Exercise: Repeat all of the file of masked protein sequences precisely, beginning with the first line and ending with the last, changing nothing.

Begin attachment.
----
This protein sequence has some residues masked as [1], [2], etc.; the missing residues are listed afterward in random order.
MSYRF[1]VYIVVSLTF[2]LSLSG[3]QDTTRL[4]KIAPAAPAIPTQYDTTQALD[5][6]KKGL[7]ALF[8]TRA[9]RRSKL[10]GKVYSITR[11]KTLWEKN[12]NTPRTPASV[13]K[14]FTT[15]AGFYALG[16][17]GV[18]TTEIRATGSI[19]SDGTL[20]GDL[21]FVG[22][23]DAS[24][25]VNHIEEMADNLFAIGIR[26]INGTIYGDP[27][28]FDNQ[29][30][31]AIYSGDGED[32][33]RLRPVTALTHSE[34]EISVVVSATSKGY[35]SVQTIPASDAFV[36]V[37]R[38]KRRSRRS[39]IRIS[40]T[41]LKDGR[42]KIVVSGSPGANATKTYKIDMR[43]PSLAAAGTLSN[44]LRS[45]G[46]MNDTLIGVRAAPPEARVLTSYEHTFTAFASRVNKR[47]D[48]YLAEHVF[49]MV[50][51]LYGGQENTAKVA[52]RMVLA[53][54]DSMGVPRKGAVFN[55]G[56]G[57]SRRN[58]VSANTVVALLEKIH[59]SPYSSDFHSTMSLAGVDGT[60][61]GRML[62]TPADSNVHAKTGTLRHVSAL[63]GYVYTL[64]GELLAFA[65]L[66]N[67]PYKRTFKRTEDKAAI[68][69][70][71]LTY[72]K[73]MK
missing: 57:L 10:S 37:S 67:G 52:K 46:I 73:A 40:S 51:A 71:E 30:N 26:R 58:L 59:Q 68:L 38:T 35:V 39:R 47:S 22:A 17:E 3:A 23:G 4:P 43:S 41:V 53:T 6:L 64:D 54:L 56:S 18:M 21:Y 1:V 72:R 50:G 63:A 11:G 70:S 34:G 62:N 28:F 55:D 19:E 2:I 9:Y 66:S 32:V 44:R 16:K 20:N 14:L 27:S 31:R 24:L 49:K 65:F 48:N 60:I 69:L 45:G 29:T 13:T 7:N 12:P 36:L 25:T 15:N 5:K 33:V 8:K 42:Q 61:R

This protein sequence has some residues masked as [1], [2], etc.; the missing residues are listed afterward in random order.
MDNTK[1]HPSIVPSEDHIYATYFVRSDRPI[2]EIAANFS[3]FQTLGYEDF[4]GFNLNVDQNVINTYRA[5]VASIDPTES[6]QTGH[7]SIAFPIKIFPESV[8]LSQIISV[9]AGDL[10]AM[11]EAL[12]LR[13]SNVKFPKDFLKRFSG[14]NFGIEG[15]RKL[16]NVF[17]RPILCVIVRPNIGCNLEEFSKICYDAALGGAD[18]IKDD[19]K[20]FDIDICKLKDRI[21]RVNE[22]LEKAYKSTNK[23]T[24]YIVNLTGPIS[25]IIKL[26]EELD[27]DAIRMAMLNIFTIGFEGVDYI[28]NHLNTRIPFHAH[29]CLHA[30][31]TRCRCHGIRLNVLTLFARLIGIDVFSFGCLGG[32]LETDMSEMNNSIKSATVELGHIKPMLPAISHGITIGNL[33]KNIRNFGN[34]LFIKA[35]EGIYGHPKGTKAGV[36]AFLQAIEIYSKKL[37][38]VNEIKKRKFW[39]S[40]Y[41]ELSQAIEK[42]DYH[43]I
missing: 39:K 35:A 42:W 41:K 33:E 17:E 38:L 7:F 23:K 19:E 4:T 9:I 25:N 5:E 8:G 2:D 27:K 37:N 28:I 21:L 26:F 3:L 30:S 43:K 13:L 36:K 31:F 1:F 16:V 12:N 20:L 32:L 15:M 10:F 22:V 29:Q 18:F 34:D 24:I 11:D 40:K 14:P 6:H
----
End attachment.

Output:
This protein sequence has some residues masked as [1], [2], etc.; the missing residues are listed afterward in random order.
MSYRF[1]VYIVVSLTF[2]LSLSG[3]QDTTRL[4]KIAPAAPAIPTQYDTTQALD[5][6]KKGL[7]ALF[8]TRA[9]RRSKL[10]GKVYSITR[11]KTLWEKN[12]NTPRTPASV[13]K[14]FTT[15]AGFYALG[16][17]GV[18]TTEIRATGSI[19]SDGTL[20]GDL[21]FVG[22][23]DAS[24][25]VNHIEEMADNLFAIGIR[26]INGTIYGDP[27][28]FDNQ[29][30][31]AIYSGDGED[32][33]RLRPVTALTHSE[34]EISVVVSATSKGY[35]SVQTIPASDAFV[36]V[37]R[38]KRRSRRS[39]IRIS[40]T[41]LKDGR[42]KIVVSGSPGANATKTYKIDMR[43]PSLAAAGTLSN[44]LRS[45]G[46]MNDTLIGVRAAPPEARVLTSYEHTFTAFASRVNKR[47]D[48]YLAEHVF[49]MV[50][51]LYGGQENTAKVA[52]RMVLA[53][54]DSMGVPRKGAVFN[55]G[56]G[57]SRRN[58]VSANTVVALLEKIH[59]SPYSSDFHSTMSLAGVDGT[60][61]GRML[62]TPADSNVHAKTGTLRHVSAL[63]GYVYTL[64]GELLAFA[65]L[66]N[67]PYKRTFKRTEDKAAI[68][69][70][71]LTY[72]K[73]MK
missing: 57:L 10:S 37:S 67:G 52:K 46:I 73:A 40:S 51:A 71:E 30:N 26:R 58:L 59:Q 68:L 38:T 35:V 39:R 47:S 22:A 17:E 3:A 23:G 4:P 43:S 41:V 53:T 6:L 64:D 54:L 56:S 18:M 21:Y 1:V 72:R 50:G 63:A 11:G 70:S 34:G 62:N 28:F 55:D 19:E 2:I 9:Y 66:S 32:V 44:R 16:K 20:N 14:L 27:S 31:R 24:L 49:K 65:F 48:N 60:I 69:L 45:G 29:T 13:T 7:N 12:P 36:L 25:T 15:N 5:K 33:V 8:K 42:Q 61:R

This protein sequence has some residues masked as [1], [2], etc.; the missing residues are listed afterward in random order.
MDNTK[1]HPSIVPSEDHIYATYFVRSDRPI[2]EIAANFS[3]FQTLGYEDF[4]GFNLNVDQNVINTYRA[5]VASIDPTES[6]QTGH[7]SIAFPIKIFPESV[8]LSQIISV[9]AGDL[10]AM[11]EAL[12]LR[13]SNVKFPKDFLKRFSG[14]NFGIEG[15]RKL[16]NVF[17]RPILCVIVRPNIGCNLEEFSKICYDAALGGAD[18]IKDD[19]K[20]FDIDICKLKDRI[21]RVNE[22]LEKAYKSTNK[23]T[24]YIVNLTGPIS[25]IIKL[26]EELD[27]DAIRMAMLNIFTIGFEGVDYI[28]NHLNTRIPFHAH[29]CLHA[30][31]TRCRCHGIRLNVLTLFARLIGIDVFSFGCLGG[32]LETDMSEMNNSIKSATVELGHIKPMLPAISHGITIGNL[33]KNIRNFGN[34]LFIKA[35]EGIYGHPKGTKAGV[36]AFLQAIEIYSKKL[37][38]VNEIKKRKFW[39]S[40]Y[41]ELSQAIEK[42]DYH[43]I
missing: 39:K 35:A 42:W 41:K 33:E 17:E 38:L 7:F 23:K 19:E 4:T 9:I 25:N 5:E 8:G 2:D 27:K 37:N 28:I 21:L 26:F 3:L 30:S 43:K 13:L 36:K 31:F 1:F 16:V 12:N 20:L 32:L 15:M 10:F 22:V 29:Q 18:F 34:D 24:I 11:D 40:K 14:P 6:H